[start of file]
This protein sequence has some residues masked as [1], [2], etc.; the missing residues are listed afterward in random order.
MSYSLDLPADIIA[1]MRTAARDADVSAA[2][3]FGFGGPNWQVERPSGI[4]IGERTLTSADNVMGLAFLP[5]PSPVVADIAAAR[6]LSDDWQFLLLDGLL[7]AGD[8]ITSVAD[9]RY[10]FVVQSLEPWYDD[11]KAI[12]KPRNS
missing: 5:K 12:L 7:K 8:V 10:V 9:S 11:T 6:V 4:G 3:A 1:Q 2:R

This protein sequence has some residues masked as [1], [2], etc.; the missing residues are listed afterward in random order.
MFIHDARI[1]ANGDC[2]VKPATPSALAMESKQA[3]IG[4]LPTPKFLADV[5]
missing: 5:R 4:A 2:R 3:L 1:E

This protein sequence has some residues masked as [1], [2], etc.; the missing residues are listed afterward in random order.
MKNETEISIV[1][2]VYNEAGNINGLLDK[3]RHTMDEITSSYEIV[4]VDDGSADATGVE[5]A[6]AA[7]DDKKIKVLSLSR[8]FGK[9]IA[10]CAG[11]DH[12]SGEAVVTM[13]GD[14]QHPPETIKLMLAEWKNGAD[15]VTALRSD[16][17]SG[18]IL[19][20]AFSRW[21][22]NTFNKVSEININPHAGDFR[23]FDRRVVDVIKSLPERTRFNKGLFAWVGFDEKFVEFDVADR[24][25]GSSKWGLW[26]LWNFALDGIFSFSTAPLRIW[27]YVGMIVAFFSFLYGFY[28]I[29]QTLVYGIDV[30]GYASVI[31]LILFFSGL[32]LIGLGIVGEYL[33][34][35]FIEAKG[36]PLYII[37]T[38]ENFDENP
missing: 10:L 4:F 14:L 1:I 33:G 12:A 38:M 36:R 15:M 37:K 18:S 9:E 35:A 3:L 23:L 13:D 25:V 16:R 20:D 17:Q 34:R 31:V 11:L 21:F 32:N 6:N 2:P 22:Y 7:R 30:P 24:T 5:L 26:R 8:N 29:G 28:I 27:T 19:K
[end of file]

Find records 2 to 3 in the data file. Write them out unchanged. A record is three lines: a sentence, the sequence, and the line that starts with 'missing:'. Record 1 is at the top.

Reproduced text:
This protein sequence has some residues masked as [1], [2], etc.; the missing residues are listed afterward in random order.
MFIHDARI[1]ANGDC[2]VKPATPSALAMESKQA[3]IG[4]LPTPKFLADV[5]
missing: 5:R 4:A 2:R 3:L 1:E

This protein sequence has some residues masked as [1], [2], etc.; the missing residues are listed afterward in random order.
MKNETEISIV[1][2]VYNEAGNINGLLDK[3]RHTMDEITSSYEIV[4]VDDGSADATGVE[5]A[6]AA[7]DDKKIKVLSLSR[8]FGK[9]IA[10]CAG[11]DH[12]SGEAVVTM[13]GD[14]QHPPETIKLMLAEWKNGAD[15]VTALRSD[16][17]SG[18]IL[19][20]AFSRW[21][22]NTFNKVSEININPHAGDFR[23]FDRRVVDVIKSLPERTRFNKGLFAWVGFDEKFVEFDVADR[24][25]GSSKWGLW[26]LWNFALDGIFSFSTAPLRIW[27]YVGMIVAFFSFLYGFY[28]I[29]QTLVYGIDV[30]GYASVI[31]LILFFSGL[32]LIGLGIVGEYL[33][34][35]FIEAKG[36]PLYII[37]T[38]ENFDENP
missing: 10:L 4:F 14:L 1:I 33:G 12:A 38:M 36:R 15:M 37:K 18:S 9:E 35:A 3:L 23:L 13:D 25:V 16:R 20:D 17:Q 34:R 31:V 11:L 21:F 32:N 6:N 2:P 22:Y 7:R 30:P 24:T 5:L 26:R 8:N 29:G 28:I 27:T 19:K